Even when you don’t think kids are paying attention, they are.
This doesn’t just apply to hushed discussions of upcoming birthday presents or coded messages about impending bedtimes. Kids “get” the themes in books they read and movies they see, often more than you would ever expect for their age.
This struck home for me when Mighty Mite and his daddy came back from seeing Mr. Popper’s Penguins. I normally jump at the chance to see kid movies with my children, using the excuse that it’s research for my books. Never mind that I watched The Lion King five times, years before I ever considered becoming a children’s author. But I have an allergic reaction to Jim Carrey, so I drafted Dad to take Mighty Mite this time. Afterwards, I was eager to hear the recap.
It was like a comedy sketch:
Mighty Mite: “It was about this guy that goes to Antarctica to get penguins and he brings them back to his apartment.”
Dad: *shakes head*
Mighty Mite: “Then an evil zookeeper kidnaps the penguins and the eggs, and Mr. Popper has to rescue them.”
Dad: “Um, that’s not really what happened.”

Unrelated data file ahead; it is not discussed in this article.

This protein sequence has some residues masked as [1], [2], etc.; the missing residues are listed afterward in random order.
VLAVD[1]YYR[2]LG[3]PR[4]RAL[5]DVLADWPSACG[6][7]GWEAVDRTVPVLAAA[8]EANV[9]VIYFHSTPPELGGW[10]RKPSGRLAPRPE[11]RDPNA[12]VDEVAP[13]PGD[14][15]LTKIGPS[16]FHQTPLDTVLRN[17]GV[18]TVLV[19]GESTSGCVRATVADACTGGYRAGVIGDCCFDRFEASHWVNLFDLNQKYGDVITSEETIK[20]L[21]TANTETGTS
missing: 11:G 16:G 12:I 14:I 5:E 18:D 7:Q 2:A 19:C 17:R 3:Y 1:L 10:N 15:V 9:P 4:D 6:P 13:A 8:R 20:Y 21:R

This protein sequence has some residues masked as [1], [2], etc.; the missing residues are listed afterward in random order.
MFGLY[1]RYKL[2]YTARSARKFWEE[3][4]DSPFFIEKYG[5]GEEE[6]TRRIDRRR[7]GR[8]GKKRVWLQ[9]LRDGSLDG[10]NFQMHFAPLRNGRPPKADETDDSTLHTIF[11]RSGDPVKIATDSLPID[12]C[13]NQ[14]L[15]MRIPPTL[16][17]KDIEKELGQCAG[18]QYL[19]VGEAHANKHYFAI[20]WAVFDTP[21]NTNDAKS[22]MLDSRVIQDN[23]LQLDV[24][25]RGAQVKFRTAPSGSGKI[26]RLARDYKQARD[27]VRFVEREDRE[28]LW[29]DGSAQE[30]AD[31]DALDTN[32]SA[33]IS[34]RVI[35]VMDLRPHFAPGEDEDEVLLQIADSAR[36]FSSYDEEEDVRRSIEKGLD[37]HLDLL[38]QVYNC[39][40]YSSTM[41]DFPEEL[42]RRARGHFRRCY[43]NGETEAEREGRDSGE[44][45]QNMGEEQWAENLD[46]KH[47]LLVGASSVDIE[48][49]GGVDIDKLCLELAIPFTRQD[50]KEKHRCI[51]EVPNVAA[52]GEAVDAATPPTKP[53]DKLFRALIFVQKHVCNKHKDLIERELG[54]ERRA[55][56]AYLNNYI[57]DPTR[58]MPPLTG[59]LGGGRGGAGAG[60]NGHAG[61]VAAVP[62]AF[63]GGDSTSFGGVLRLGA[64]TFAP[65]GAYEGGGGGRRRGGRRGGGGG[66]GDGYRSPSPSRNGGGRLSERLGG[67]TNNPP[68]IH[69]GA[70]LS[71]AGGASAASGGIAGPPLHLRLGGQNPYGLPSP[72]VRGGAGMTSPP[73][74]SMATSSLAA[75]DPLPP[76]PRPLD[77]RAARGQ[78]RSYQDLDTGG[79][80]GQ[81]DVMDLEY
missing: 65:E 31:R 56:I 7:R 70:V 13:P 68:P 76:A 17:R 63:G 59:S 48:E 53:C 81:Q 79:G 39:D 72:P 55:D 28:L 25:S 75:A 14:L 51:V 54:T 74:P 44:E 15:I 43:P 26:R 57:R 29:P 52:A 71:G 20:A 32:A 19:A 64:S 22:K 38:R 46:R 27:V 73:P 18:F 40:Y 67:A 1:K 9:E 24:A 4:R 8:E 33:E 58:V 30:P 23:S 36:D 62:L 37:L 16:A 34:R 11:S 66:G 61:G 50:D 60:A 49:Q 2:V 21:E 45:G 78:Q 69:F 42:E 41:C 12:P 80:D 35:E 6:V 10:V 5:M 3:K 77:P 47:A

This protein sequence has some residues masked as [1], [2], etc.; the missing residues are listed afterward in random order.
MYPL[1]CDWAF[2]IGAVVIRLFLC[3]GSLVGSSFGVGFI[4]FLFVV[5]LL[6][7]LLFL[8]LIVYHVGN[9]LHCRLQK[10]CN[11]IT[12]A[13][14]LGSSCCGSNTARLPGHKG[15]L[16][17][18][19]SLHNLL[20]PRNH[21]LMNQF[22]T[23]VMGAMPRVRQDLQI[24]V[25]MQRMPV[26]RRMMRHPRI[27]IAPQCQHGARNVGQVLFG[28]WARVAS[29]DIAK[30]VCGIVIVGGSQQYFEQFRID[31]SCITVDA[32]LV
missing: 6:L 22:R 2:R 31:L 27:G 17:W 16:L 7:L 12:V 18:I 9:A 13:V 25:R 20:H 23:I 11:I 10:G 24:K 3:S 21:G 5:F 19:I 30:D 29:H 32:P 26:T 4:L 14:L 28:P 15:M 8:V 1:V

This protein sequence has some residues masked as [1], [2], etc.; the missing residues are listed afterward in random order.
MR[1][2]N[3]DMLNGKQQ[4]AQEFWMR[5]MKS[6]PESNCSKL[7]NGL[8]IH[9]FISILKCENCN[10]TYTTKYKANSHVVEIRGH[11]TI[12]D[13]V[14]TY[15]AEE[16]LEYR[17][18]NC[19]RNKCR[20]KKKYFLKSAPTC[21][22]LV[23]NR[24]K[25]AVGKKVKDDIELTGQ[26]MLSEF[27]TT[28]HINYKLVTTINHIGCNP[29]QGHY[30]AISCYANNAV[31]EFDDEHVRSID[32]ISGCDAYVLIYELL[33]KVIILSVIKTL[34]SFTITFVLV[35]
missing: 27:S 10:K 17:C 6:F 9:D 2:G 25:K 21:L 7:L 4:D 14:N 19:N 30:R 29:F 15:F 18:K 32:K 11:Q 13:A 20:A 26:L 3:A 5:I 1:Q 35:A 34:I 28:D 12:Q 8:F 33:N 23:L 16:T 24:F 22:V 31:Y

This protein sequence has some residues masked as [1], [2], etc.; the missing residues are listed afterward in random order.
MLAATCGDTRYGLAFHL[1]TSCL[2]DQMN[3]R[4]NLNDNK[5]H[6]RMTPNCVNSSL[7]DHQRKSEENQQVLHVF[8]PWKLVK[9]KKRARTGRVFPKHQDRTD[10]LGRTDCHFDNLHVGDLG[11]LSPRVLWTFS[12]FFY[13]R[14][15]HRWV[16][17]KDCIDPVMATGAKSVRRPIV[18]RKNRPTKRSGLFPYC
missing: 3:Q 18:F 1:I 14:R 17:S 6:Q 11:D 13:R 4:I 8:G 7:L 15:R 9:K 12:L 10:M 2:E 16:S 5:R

Mighty Mite: “And then, he finds a letter that tells him the secret of how to get the penguins back.”
Dad: “Um, no. Not that either.”
Me: “So, did you learn something from the movie?”
Mighty Mite: “Yeah! That you should take care of the things you have, that are important to you. Because one day you might lose them, and then you’ll wish you had them back.”
Dad: *stunned silence* “Actually, that’s right.”
Moral of the story: Even though he got all the plot points wrong, and spiced it up in his own mind (evil zookeeper, anyone?), the theme of the story shone through.
This is something very important to me as an author – I want to make sure the themes in my stories are lessons that I want children to learn. Because I know these ideas will seep into their minds and become part of the lexicon of their world. Sometimes the themes that I write on the page don’t always match the themes I set out to write. Sometimes the theme evolves as I write, and I don’t discover what the story is truly about until I’m done writing it. But I’m very careful that, in the end, the theme is something I want children to hear, absorb and contemplate.
Because I know they are listening.